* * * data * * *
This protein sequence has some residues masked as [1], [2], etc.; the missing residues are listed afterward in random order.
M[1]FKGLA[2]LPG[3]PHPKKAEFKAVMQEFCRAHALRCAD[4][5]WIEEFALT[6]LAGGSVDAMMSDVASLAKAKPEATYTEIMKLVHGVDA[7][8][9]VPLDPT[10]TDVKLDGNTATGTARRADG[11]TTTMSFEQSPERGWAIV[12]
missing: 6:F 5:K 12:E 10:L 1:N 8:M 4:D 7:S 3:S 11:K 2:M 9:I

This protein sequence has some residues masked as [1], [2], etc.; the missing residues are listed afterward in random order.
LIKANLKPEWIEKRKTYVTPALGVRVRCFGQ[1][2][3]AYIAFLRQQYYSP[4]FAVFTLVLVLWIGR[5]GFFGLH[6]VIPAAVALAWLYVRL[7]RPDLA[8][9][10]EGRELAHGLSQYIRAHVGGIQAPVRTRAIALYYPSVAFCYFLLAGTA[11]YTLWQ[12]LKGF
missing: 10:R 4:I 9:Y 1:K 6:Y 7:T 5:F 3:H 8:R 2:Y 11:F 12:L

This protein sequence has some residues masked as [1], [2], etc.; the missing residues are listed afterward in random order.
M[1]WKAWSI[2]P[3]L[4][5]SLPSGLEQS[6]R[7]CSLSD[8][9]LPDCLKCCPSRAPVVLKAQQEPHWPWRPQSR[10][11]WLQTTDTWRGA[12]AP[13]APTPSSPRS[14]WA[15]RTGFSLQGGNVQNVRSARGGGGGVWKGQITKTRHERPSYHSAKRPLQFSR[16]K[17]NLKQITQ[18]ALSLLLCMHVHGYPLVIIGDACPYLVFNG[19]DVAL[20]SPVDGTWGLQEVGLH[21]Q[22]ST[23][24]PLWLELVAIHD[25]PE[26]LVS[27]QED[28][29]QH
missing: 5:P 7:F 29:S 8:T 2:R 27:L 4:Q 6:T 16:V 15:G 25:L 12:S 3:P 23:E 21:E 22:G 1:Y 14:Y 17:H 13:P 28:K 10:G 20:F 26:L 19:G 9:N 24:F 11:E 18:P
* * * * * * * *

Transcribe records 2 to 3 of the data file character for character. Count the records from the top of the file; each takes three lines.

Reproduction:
This protein sequence has some residues masked as [1], [2], etc.; the missing residues are listed afterward in random order.
LIKANLKPEWIEKRKTYVTPALGVRVRCFGQ[1][2][3]AYIAFLRQQYYSP[4]FAVFTLVLVLWIGR[5]GFFGLH[6]VIPAAVALAWLYVRL[7]RPDLA[8][9][10]EGRELAHGLSQYIRAHVGGIQAPVRTRAIALYYPSVAFCYFLLAGTA[11]YTLWQ[12]LKGF
missing: 10:R 4:I 9:Y 1:K 6:Y 7:T 5:F 3:H 8:R 2:Y 11:F 12:L

This protein sequence has some residues masked as [1], [2], etc.; the missing residues are listed afterward in random order.
M[1]WKAWSI[2]P[3]L[4][5]SLPSGLEQS[6]R[7]CSLSD[8][9]LPDCLKCCPSRAPVVLKAQQEPHWPWRPQSR[10][11]WLQTTDTWRGA[12]AP[13]APTPSSPRS[14]WA[15]RTGFSLQGGNVQNVRSARGGGGGVWKGQITKTRHERPSYHSAKRPLQFSR[16]K[17]NLKQITQ[18]ALSLLLCMHVHGYPLVIIGDACPYLVFNG[19]DVAL[20]SPVDGTWGLQEVGLH[21]Q[22]ST[23][24]PLWLELVAIHD[25]PE[26]LVS[27]QED[28][29]QH
missing: 5:P 7:F 29:S 8:T 2:R 27:L 4:Q 6:T 16:V 15:G 25:L 12:S 3:P 23:E 21:E 22:G 1:Y 14:Y 17:H 13:P 28:K 10:G 20:F 26:L 19:G 9:N 24:F 11:E 18:P